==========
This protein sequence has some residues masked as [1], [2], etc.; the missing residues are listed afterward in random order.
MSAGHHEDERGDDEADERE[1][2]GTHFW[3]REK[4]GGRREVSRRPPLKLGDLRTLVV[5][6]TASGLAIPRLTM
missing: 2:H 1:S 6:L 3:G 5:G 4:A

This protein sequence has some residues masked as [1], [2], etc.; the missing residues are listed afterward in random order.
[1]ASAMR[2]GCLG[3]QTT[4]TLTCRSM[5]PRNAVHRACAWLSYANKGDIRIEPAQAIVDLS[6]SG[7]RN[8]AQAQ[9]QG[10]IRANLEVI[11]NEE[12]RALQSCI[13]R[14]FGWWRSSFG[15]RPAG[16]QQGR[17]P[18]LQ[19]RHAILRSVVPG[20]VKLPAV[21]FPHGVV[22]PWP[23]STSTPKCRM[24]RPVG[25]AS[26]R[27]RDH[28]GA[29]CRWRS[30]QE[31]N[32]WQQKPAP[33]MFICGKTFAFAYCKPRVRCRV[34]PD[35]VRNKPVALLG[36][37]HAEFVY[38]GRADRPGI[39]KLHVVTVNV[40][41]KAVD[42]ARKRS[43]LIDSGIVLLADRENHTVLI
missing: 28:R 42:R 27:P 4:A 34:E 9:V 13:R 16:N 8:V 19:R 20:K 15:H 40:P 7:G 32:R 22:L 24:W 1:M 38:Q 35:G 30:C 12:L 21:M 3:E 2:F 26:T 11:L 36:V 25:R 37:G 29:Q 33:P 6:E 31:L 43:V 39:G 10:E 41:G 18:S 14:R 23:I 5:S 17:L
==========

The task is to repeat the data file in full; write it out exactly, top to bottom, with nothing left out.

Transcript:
This protein sequence has some residues masked as [1], [2], etc.; the missing residues are listed afterward in random order.
MSAGHHEDERGDDEADERE[1][2]GTHFW[3]REK[4]GGRREVSRRPPLKLGDLRTLVV[5][6]TASGLAIPRLTM
missing: 2:H 1:S 6:L 3:G 5:G 4:A

This protein sequence has some residues masked as [1], [2], etc.; the missing residues are listed afterward in random order.
[1]ASAMR[2]GCLG[3]QTT[4]TLTCRSM[5]PRNAVHRACAWLSYANKGDIRIEPAQAIVDLS[6]SG[7]RN[8]AQAQ[9]QG[10]IRANLEVI[11]NEE[12]RALQSCI[13]R[14]FGWWRSSFG[15]RPAG[16]QQGR[17]P[18]LQ[19]RHAILRSVVPG[20]VKLPAV[21]FPHGVV[22]PWP[23]STSTPKCRM[24]RPVG[25]AS[26]R[27]RDH[28]GA[29]CRWRS[30]QE[31]N[32]WQQKPAP[33]MFICGKTFAFAYCKPRVRCRV[34]PD[35]VRNKPVALLG[36][37]HAEFVY[38]GRADRPGI[39]KLHVVTVNV[40][41]KAVD[42]ARKRS[43]LIDSGIVLLADRENHTVLI
missing: 28:R 42:R 27:P 4:A 34:E 9:V 13:R 16:N 8:V 19:R 20:K 15:H 40:P 7:G 32:R 22:L 24:W 1:M 38:Q 35:G 30:C 12:L 21:M 3:E 2:F 26:T 11:L 36:V 25:R 37:G 29:Q 33:P 6:E 31:L 43:V 39:G 10:E 41:G 18:S 14:R 23:I 5:S 17:L